Hi Ash, let’s start the interview by getting to know you briefly?
I’m Ash I play the guitar in Venom Prison, I started the band in 2015 with Larissa, shortly after Ben joined then Mike and Joe. These were people we knew from before, friends or people we’ve toured with, it wasn’t like some audition thing I can imagine some bands do, there were connections between us already.
We were all playing in bands before Venom Prison, mainly hardcore bands. We’ve all toured a lot and we wanted to try something new after we’d left previous bands or bands had come to an end. We just wanted to write music and play shows, that’s exactly what we did, one thing led to another.
I am asking this question on a post you made from your social media account on July 8. You said that a new member is joining the family and we have to take a break for a while, do you want to tell us a little bit about it? What about the latest developments with the band?
Venom Prison publically posted recently that Larissa has just had her first child, I feel it is only fair to respect Larissa’s time and enjoy those first moments with her child.
This is acceptable in any business or company around the world but when it comes to the music industry it is seen as a negative which angers me a lot as it just shows that this industry isn’t as updated to date or with the times as it thinks it is, we are musicians but we are also humans, we made this decision and also made the decision with our label to get straight back into writing and do what musicians are meant to do, write music.
You released “Erebos” in February, and it got pretty good responses, can I tell you what the development process of the album was like and what your expectations were like?
We knew we had to progress and improve as musicians and a band as a whole and that was the real objective, what is the best version of this band we can give you right now, what tools do we have? What tricks have we learnt? How have our songwriting skills progressed?
It was really about trying to write good songs rather than a compilation of good riffs.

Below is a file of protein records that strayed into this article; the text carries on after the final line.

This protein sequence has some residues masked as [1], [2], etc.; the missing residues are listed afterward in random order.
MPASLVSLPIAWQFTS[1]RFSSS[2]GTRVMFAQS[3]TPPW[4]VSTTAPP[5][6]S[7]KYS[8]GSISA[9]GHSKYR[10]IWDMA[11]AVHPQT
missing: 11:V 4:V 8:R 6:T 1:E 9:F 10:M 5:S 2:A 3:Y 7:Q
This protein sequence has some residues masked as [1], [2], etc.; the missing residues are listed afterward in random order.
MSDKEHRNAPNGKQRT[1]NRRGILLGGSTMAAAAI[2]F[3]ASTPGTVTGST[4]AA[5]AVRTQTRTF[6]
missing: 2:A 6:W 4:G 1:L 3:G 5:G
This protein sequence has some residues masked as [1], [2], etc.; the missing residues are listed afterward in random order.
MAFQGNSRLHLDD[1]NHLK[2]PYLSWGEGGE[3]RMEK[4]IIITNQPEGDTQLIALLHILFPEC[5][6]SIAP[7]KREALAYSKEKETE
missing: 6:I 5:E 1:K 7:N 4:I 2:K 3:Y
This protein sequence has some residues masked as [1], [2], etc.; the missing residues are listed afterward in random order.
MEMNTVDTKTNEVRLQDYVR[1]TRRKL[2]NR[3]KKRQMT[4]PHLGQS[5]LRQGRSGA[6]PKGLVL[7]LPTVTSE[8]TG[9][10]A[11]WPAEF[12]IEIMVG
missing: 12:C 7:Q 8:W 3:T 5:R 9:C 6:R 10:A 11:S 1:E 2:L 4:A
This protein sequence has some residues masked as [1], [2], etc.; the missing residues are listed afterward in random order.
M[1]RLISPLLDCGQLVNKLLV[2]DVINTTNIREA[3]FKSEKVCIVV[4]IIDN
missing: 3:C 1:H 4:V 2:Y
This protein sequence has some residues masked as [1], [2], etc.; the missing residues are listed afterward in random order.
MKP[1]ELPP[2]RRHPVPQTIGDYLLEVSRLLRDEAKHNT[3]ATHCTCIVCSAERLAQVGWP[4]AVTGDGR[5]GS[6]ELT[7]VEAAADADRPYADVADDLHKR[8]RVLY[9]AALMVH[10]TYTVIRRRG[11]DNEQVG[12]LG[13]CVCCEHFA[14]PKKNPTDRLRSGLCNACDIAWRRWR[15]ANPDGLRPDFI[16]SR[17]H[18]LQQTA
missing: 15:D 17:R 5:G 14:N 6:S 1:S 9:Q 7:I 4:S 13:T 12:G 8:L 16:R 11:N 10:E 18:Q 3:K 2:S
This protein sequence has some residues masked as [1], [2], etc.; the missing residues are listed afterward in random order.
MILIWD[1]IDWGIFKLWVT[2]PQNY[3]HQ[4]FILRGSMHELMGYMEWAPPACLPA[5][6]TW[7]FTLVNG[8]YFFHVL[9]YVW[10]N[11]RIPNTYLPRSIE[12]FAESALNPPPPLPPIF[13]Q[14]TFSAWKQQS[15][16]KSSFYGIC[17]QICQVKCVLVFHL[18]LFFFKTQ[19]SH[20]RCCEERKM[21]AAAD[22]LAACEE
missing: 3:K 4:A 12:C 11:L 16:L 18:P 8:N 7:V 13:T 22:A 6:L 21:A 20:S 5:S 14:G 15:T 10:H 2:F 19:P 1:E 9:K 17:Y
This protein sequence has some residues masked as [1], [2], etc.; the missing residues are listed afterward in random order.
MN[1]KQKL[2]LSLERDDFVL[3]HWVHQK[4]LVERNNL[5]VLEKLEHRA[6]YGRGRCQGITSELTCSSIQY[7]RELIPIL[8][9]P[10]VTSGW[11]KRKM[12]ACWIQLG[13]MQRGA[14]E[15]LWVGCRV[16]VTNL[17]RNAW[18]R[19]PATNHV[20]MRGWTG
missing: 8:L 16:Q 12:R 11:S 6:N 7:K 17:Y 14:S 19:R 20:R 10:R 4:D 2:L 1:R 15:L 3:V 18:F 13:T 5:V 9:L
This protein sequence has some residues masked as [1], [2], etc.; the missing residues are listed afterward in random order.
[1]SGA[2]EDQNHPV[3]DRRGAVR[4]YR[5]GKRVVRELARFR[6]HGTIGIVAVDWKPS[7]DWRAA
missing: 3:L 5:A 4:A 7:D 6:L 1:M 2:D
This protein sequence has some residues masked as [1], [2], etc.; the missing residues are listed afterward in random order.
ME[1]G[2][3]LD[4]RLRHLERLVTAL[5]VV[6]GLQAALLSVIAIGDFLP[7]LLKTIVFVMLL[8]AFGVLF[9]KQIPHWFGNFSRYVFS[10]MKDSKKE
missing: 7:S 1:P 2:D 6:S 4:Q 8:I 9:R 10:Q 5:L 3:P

You shot music videos for 4 songs from your album, I see that you attach great importance to visuality and social media, will you continue the videos in the next stage?
100% it’s part of the package, i feel asthetics, visuals, sound, it all goes hand in hand with each other.
You cover different themes in each of your videos, what does Venom Prison tell us lyrically? And we’d love to hear from you?
Venom Prison has always from the very start touched on social issues and things we hold quite close to ourselves, many themes, many stories.
It’s what keeps us grounded and what we feel passionate about, I’ve said before in interviews, I really don’t get a kick out of hearing about goblins and dragons, all that shit. It’s cool yeah but I play video games so I can that dragon fix [and I live in Wales our flag is a dragon]
Enough dragons about for now rather than us writing a song about another dragon. Keep it real, relatable and using a platform to share concerns.
You released your ep’s Defy the Tyrant, The Primal Chaos in 2015, and now your 4th full-length album is on the market, what did you plan to start with, and how did this 7-year process progress for you? At what stage do you see yourself?
We are quite focused people if I’m honest, we know what we want, it’s always been for us, it’s our release, our escape and our enjoyment to produce music. I never really had a plan other than I hope people enjoy what we release, that’s as far as I’ve ever thought about it.
It’s not fame or popularity I’m looking for, it’s just proving to myself I can create and have the impunity to share it with 1 person or 10,000 people. The people that have supported Venom Prison and discovered Venom Prison just make me happy they can listen to and dissect a piece of music Venom Prison has created.
I think you have a lot of variety in style, what would it be if you put yourself in a genre like Venom Prison?
Metal, Heavy Metal, so many people want to pin us with a subgenre or tell us we sound like this or we are this genre with that genre. Ultimately, I don’t care. If a piece of music moves me and makes me feel a certain way it’s all I’ve ever wanted from a Venom Prison creation. It’s just metal.